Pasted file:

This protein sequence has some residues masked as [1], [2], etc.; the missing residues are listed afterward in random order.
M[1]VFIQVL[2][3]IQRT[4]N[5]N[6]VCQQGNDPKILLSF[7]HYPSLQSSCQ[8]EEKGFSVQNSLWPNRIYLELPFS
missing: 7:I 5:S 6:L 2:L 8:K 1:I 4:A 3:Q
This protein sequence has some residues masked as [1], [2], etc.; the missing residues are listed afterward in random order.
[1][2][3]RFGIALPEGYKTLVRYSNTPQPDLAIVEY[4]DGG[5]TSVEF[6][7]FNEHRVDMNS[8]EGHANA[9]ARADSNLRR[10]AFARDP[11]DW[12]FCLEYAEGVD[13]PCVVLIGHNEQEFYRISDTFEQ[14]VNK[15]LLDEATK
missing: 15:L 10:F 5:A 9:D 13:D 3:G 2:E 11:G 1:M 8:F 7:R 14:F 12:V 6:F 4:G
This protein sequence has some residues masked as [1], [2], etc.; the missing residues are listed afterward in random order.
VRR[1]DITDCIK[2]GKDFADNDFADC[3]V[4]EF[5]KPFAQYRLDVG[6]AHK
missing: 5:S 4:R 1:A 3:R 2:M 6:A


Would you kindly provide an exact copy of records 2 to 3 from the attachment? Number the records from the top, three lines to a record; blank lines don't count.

This protein sequence has some residues masked as [1], [2], etc.; the missing residues are listed afterward in random order.
[1][2][3]RFGIALPEGYKTLVRYSNTPQPDLAIVEY[4]DGG[5]TSVEF[6][7]FNEHRVDMNS[8]EGHANA[9]ARADSNLRR[10]AFARDP[11]DW[12]FCLEYAEGVD[13]PCVVLIGHNEQEFYRISDTFEQ[14]VNK[15]LLDEATK
missing: 15:L 10:F 5:A 9:D 13:D 3:G 2:E 11:G 1:M 8:F 7:R 14:F 12:V 6:F 4:G
This protein sequence has some residues masked as [1], [2], etc.; the missing residues are listed afterward in random order.
VRR[1]DITDCIK[2]GKDFADNDFADC[3]V[4]EF[5]KPFAQYRLDVG[6]AHK
missing: 5:S 4:R 1:A 3:R 2:M 6:A